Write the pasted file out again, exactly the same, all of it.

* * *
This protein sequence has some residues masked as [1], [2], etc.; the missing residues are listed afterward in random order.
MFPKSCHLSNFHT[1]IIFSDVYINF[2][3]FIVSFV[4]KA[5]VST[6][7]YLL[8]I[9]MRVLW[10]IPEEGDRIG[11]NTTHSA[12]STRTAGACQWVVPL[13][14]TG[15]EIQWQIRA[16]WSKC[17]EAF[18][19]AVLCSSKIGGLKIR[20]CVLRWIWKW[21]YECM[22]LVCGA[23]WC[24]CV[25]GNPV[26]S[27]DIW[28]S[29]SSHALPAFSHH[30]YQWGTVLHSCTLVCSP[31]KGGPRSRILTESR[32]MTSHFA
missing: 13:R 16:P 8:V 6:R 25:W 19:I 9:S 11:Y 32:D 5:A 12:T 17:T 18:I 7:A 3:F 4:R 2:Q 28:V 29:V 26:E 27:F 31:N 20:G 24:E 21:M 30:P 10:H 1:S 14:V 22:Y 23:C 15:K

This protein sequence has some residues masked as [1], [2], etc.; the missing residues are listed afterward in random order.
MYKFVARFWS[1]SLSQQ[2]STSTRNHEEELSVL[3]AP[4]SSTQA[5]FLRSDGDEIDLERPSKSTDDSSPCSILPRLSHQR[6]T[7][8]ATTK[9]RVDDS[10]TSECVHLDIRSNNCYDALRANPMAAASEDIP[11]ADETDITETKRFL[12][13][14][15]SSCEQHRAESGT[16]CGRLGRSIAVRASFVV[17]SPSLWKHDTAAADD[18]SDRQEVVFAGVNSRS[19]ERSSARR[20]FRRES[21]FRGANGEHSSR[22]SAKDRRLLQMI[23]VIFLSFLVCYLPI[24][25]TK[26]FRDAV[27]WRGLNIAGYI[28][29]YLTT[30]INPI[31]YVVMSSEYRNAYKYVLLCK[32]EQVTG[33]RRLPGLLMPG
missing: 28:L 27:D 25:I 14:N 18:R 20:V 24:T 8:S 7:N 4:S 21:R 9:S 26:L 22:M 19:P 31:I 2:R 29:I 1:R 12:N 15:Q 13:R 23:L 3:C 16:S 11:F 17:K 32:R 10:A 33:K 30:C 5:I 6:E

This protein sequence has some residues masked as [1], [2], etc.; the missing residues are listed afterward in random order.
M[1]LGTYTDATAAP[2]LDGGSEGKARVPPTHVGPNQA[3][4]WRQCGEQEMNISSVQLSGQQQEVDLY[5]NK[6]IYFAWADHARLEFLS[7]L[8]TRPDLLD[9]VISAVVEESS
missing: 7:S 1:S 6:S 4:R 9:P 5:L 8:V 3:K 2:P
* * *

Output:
This protein sequence has some residues masked as [1], [2], etc.; the missing residues are listed afterward in random order.
MFPKSCHLSNFHT[1]IIFSDVYINF[2][3]FIVSFV[4]KA[5]VST[6][7]YLL[8]I[9]MRVLW[10]IPEEGDRIG[11]NTTHSA[12]STRTAGACQWVVPL[13][14]TG[15]EIQWQIRA[16]WSKC[17]EAF[18][19]AVLCSSKIGGLKIR[20]CVLRWIWKW[21]YECM[22]LVCGA[23]WC[24]CV[25]GNPV[26]S[27]DIW[28]S[29]SSHALPAFSHH[30]YQWGTVLHSCTLVCSP[31]KGGPRSRILTESR[32]MTSHFA
missing: 13:R 16:P 8:V 6:R 25:W 19:I 9:S 11:Y 32:D 5:A 12:T 17:T 18:I 7:A 3:F 4:R 2:Q 28:V 29:V 26:E 27:F 31:N 20:G 24:E 21:M 30:P 10:H 1:S 14:V 22:Y 23:C 15:K

This protein sequence has some residues masked as [1], [2], etc.; the missing residues are listed afterward in random order.
MYKFVARFWS[1]SLSQQ[2]STSTRNHEEELSVL[3]AP[4]SSTQA[5]FLRSDGDEIDLERPSKSTDDSSPCSILPRLSHQR[6]T[7][8]ATTK[9]RVDDS[10]TSECVHLDIRSNNCYDALRANPMAAASEDIP[11]ADETDITETKRFL[12][13][14][15]SSCEQHRAESGT[16]CGRLGRSIAVRASFVV[17]SPSLWKHDTAAADD[18]SDRQEVVFAGVNSRS[19]ERSSARR[20]FRRES[21]FRGANGEHSSR[22]SAKDRRLLQMI[23]VIFLSFLVCYLPI[24][25]TK[26]FRDAV[27]WRGLNIAGYI[28][29]YLTT[30]INPI[31]YVVMSSEYRNAYKYVLLCK[32]EQVTG[33]RRLPGLLMPG
missing: 28:L 27:D 25:I 14:N 18:R 20:V 24:T 8:S 7:N 4:S 21:R 9:S 26:L 22:M 19:P 31:I 2:R 29:I 1:R 12:N 15:Q 13:R 23:L 3:C 16:S 11:F 17:K 32:R 10:A 33:K 30:C 5:I 6:E

This protein sequence has some residues masked as [1], [2], etc.; the missing residues are listed afterward in random order.
M[1]LGTYTDATAAP[2]LDGGSEGKARVPPTHVGPNQA[3][4]WRQCGEQEMNISSVQLSGQQQEVDLY[5]NK[6]IYFAWADHARLEFLS[7]L[8]TRPDLLD[9]VISAVVEESS
missing: 7:S 1:S 6:S 4:R 9:P 5:L 8:V 3:K 2:P